There's something seriously out of whack about that whole way of thinking. Forget the theory behind it. Forget the credentials of the people who spout it. Look at it as a CEO. Anyone who runs a business today knows that finding and keeping the right people is more important than ever. We know how critical it is to break down the barriers in a company, eliminate the internal marketing and the corporate politics, and get everybody working together, moving in the same direction. We've tried one thing after another -- total quality management, self-directed work teams, participatory management, you name it -- in an attempt to achieve a sense of common purpose and focus. Even the accounting profession has had to recognize the market value of a company's internal spirit and to quantify its "intellectual capital." So how can we square all that with the idea that in today's economy every company has to lay people off from time to time, and there's nothing much we can do about it, so we might as well just sit back and accept the inevitable? It's nuts. It's corporate insanity. And it's wrong.

Preventing layoffs is management's responsibility. It's management's primary responsibility. In a sense, it's management's only responsibility. Because to prevent layoffs, you have to do a lot of other things right. And you're much more likely to do them when you're constantly reminding yourself that jobs are at stake and that you're responsible for the livelihood of real people who have put their trust in you.

So you try to figure out how to protect those jobs, and pretty soon you realize that you need a process to achieve sustainable growth. I'm talking about a rate of growth you can maintain year after year, through good times and bad, despite down markets, wrong projections, fickle customers, devious competitors, nasty surprises, whatever. In my company, that rate is 10% to 15% a year. This is not just a goal; it's a mind-set. Everyone knows the number, thinks about it, looks for ways to achieve it. When we sit down to do our annual plan, our whole focus is on determining where the growth will come from in the following year -- and what contingencies and trapdoors we have in case we're wrong. We call this process "high-involvement planning," and its key ingredient is paranoia. We look for every potential booby trap and figure out what we'll do if we step in one. Once we have the final plan, we build our compensation program around achieving it. Anything we earn above our targets bounces up to a bonus program. We set our base pay at a level we know we can handle, even in a bad year. So the bonus not only drives the profits of the company but ensures that people take home more money when things go well.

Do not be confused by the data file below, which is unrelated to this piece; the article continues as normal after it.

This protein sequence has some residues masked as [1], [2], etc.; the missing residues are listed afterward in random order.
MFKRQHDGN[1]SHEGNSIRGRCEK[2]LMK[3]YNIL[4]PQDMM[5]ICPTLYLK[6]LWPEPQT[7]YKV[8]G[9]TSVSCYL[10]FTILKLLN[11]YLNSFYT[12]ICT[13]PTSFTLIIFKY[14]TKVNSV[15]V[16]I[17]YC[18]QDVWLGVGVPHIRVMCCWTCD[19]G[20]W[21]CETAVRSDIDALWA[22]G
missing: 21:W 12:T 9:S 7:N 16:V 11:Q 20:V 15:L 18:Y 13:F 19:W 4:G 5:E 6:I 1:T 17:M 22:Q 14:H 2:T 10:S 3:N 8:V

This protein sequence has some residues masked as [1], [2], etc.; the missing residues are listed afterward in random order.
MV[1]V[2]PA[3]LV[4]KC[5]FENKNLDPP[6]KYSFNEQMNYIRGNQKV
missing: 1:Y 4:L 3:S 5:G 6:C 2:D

And what happens if we run into trouble despite all our planning? The first thing that goes is the bonus program. The second is the increase in profits. Only then are we forced to look at our people costs -- and the answer still may not be layoffs, because we have places to put people. We have subsidiaries that are growing. We started them partly to create opportunities for our middle managers and partly to give us another layer of protection against layoffs. We could launch them because we had people already trained to run companies, thanks to the Great Game of Business, the open-book-management system we developed in the 1980s. We didn't want to lose those people, and yet we felt -- and still feel -- the same pressures to reduce overhead as everyone else. The subsidiaries give us a way to keep our overhead in check without laying anyone off. Of course, they also represent the future of our business, and the means for driving shareholder value.

Why do we do all this? Because we believe we're here to create jobs, not eliminate them. We know what it's like to go through layoffs. We know how it feels to manage a workforce filled with fear and uncertainty, anger and mistrust. We never want to be in that position again. This doesn't guarantee that we won't fail, but if we're ever forced into a layoff, at least people will know that we did everything possible to prevent it.

And our way is certainly not the only way. Far from it. I believe the vast majority of businesspeople have the same goals and values as we do. Business, after all, has always been the engine of opportunity in this country. It's the means by which we create better lives for ourselves, better communities for our families, a better future for our children. We do have solutions to the problems the politicians are trying to exploit for their own purposes. It's time to stand up and say so.

Jack Stack is the president and CEO of Springfield Remanufacturing Corp., in Springfield, Mo., and the author, with Bo Burlingham, of The Great Game of Business. His column, Critical Numbers, appears every other month.